B.C. mayor pushes for added safety measures following fatal crashes along stretch of Highway 5

Barriere Mayor Ward Stamer wants province to consider reducing speed limits, commercial vehicle dashcams

In the wake of two fatal crashes along Highway 5 north of Kamloops, B.C., the mayor of a local municipality wants the province to consider added safety measures such as reduced speed limits and mandatory dashboard cameras for commercial vehicles.

A driver was killed and a passenger taken to hospital on Feb. 9 following a collision on the highway near Louis Creek, B.C., involving two commercial vehicles and a pickup truck. 

Almost exactly one week earlier, another driver was killed when two commercial vehicles collided on the same stretch of Highway 5, about 16 kilometres further south near McLure.

Ward Stamer, the mayor of Barriere, B.C., says there has been an increase in crashes along a roughly 40-kilometre stretch of Highway 5 outside of Kamloops where the roadway reduces from four lanes to two lanes.

“All of a sudden you’re just on a regular two-lane highway and you’re getting into some rock cuts and fairly winding, twisty roads,” Stamer said.

“Combine that with changing weather conditions and it can be a recipe for disaster when the speed limit is 100 [km/h] and there’s no way of slowing that traffic down.”

He is calling for improved safety measures for the area, such as temporary speed reductions during winter. He also wants to look at making dashcams mandatory for all commercial vehicles in B.C., saying it would make drivers more accountable and provide evidence when crashes do occur.

Privacy concerns

The B.C. Trucking Association (BCTA), which represents around 26,000 people operating 13,000 vehicles in the province, says at least half of its members have dashcams in their vehicles.

BCTA’s president and CEO, Dave Earle, says he is not opposed to Stamer’s call for mandatory dashcams in commercial vehicles, but lawmakers need to be mindful of drivers’ privacy.

“A commercial vehicle is a moving workplace, and what that means is there are other areas of law that do apply and one of them is, of course, privacy,” Earle said.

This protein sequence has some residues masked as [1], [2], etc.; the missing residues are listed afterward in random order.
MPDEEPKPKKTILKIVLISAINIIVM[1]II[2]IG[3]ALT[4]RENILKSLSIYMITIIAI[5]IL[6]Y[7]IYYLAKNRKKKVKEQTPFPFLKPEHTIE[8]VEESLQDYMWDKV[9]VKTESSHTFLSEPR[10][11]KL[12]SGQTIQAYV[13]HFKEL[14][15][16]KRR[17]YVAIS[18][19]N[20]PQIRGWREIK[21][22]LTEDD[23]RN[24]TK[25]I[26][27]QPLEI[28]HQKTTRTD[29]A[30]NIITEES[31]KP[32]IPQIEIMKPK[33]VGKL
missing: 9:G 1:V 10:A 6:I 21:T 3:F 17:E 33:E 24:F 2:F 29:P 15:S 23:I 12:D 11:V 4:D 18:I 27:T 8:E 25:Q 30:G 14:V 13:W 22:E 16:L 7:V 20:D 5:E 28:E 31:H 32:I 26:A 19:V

Greg Munden, managing director of transport company LOTS Group Canada, says his company installed dashcams in its fleet of 50 trucks six years ago.

Munden admits drivers were initially reluctant to have dashcams inside their vehicles due to privacy concerns, but they quickly embraced the idea.

“Certainly the pros far outweigh the cons, and it’s just a really inexpensive … step that you can take down the path of safety,” he said.

‘Taking local concerns seriously’

Stamer says the province has increased maintenance on Highway 5 and increased safety patrols.

“But obviously, it’s not making a difference,” he said.

He wants the government to invest in Highway 5, potentially widening the roadway and implementing other safety measures, as it has with its Highway 1 expansion to Chase, B.C. and a four-lane and brake-check area for commercial vehicles outside of Revelstoke.

In a statement emailed to CBC News, B.C.’s Ministry of Transportation confirmed it has increased patrols by its commercial vehicle safety and enforcement branch and is reviewing the section of highway where the Feb. 9 crash occurred to see if additional safety measures are warranted.

“Safety on our highways is a top priority,” said the statement. “That’s why the ministry continues its work to increase road safety within the commercial transport sector.”

The ministry did not comment on whether the province is considering reducing speed limits on Highway 5 around Barriere or making dashcams mandatory.

It said it is looking at introducing electronic logging devices that monitor driver hours of service and is exploring the use of speed limiters to keep drivers within posted limits.

Stamer says he hopes to meet with Transportation Minister Rob Fleming this week to discuss his concerns and press for more immediate action.